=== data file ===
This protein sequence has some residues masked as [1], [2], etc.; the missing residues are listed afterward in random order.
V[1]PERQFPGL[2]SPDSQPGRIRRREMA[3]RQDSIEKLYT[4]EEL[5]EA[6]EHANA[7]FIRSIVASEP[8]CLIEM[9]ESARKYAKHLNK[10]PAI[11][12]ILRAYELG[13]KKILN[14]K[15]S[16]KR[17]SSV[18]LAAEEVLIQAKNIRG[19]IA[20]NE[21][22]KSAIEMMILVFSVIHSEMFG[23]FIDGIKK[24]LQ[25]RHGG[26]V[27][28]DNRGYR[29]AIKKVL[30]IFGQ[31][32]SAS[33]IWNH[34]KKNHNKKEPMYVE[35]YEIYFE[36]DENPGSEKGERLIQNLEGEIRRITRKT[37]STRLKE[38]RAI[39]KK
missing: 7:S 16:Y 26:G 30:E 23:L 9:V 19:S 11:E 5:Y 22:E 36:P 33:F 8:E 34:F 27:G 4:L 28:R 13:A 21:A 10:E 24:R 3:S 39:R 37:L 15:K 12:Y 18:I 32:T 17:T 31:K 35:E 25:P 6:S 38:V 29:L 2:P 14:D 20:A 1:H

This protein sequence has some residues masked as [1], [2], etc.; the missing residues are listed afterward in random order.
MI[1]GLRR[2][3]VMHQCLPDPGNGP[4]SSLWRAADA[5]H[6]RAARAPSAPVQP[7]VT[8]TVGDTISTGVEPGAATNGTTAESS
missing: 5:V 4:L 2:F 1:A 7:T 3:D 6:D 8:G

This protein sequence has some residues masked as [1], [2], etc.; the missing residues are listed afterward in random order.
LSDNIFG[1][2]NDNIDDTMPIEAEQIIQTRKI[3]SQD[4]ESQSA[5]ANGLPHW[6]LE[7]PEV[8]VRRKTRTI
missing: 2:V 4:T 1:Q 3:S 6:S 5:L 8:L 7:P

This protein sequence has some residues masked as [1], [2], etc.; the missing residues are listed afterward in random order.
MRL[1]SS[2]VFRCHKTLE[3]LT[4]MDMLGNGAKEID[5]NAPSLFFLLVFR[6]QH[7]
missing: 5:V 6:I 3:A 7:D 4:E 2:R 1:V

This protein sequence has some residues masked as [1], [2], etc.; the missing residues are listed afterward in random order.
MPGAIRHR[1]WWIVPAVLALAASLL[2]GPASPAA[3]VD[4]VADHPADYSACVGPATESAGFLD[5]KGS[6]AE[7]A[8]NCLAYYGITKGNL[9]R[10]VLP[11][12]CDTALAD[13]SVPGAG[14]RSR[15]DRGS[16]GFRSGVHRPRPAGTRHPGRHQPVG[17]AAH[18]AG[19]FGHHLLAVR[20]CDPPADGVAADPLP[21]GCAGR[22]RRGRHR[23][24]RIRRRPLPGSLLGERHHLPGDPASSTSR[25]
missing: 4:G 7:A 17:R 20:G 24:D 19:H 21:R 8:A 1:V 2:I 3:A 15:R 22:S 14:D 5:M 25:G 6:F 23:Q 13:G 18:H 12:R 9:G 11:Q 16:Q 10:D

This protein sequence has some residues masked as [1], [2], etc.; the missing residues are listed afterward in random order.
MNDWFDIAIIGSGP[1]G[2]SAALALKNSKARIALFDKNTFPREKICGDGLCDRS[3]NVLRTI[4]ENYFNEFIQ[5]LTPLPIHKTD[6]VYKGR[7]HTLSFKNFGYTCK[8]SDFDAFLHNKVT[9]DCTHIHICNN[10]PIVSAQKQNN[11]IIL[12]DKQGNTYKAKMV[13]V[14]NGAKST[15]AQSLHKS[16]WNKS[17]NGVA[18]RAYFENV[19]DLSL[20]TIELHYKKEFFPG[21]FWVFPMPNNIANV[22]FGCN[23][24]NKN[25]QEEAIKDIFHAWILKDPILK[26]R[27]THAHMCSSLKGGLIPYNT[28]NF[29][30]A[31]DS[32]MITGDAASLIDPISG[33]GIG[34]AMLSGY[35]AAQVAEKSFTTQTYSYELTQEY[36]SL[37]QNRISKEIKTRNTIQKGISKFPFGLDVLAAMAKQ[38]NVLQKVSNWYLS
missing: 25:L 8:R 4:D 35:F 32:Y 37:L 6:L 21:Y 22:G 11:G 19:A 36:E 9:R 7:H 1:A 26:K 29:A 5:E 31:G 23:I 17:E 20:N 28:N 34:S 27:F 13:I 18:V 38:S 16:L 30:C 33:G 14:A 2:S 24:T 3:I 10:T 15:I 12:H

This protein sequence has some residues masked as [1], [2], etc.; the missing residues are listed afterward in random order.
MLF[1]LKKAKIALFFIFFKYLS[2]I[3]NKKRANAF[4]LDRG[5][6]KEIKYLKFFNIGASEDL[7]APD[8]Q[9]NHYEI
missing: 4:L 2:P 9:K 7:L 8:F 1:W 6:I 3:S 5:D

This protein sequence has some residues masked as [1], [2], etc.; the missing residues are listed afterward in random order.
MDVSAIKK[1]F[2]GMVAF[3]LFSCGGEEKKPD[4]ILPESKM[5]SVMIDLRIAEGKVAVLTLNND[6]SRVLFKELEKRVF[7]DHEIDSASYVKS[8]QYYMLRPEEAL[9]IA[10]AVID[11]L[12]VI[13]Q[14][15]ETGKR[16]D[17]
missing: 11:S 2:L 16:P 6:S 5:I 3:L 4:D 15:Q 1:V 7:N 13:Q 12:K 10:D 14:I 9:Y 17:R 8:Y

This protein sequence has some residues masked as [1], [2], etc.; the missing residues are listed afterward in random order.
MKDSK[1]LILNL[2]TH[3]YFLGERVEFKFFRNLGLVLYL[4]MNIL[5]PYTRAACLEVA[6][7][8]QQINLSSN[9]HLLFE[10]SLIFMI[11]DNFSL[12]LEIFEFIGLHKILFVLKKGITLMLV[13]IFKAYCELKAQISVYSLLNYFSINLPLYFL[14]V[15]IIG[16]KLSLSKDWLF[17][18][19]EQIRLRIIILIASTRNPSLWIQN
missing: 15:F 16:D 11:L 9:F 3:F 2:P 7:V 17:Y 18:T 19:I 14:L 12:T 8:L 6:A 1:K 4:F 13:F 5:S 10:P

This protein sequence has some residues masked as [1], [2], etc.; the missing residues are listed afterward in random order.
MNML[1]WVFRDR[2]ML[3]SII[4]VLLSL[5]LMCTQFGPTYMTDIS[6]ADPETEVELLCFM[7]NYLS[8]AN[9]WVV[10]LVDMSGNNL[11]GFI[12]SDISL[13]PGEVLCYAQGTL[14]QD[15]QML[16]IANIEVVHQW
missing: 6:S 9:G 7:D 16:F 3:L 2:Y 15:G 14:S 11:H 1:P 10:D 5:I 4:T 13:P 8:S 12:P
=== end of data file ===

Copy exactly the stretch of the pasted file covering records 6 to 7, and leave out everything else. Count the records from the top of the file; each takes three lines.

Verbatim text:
This protein sequence has some residues masked as [1], [2], etc.; the missing residues are listed afterward in random order.
MNDWFDIAIIGSGP[1]G[2]SAALALKNSKARIALFDKNTFPREKICGDGLCDRS[3]NVLRTI[4]ENYFNEFIQ[5]LTPLPIHKTD[6]VYKGR[7]HTLSFKNFGYTCK[8]SDFDAFLHNKVT[9]DCTHIHICNN[10]PIVSAQKQNN[11]IIL[12]DKQGNTYKAKMV[13]V[14]NGAKST[15]AQSLHKS[16]WNKS[17]NGVA[18]RAYFENV[19]DLSL[20]TIELHYKKEFFPG[21]FWVFPMPNNIANV[22]FGCN[23][24]NKN[25]QEEAIKDIFHAWILKDPILK[26]R[27]THAHMCSSLKGGLIPYNT[28]NF[29][30]A[31]DS[32]MITGDAASLIDPISG[33]GIG[34]AMLSGY[35]AAQVAEKSFTTQTYSYELTQEY[36]SL[37]QNRISKEIKTRNTIQKGISKFPFGLDVLAAMAKQ[38]NVLQKVSNWYLS
missing: 25:L 8:R 4:D 35:F 32:Y 37:L 6:L 21:Y 22:G 11:G 19:A 36:E 9:R 7:H 1:A 26:K 29:A 5:E 31:G 23:I 17:E 20:N 28:N 34:S 27:F 13:I 18:V 38:S 16:L 30:C 33:G 14:A 2:S 24:T 3:I 10:T 15:I 12:H

This protein sequence has some residues masked as [1], [2], etc.; the missing residues are listed afterward in random order.
MLF[1]LKKAKIALFFIFFKYLS[2]I[3]NKKRANAF[4]LDRG[5][6]KEIKYLKFFNIGASEDL[7]APD[8]Q[9]NHYEI
missing: 4:L 2:P 9:K 7:L 8:F 1:W 6:I 3:S 5:D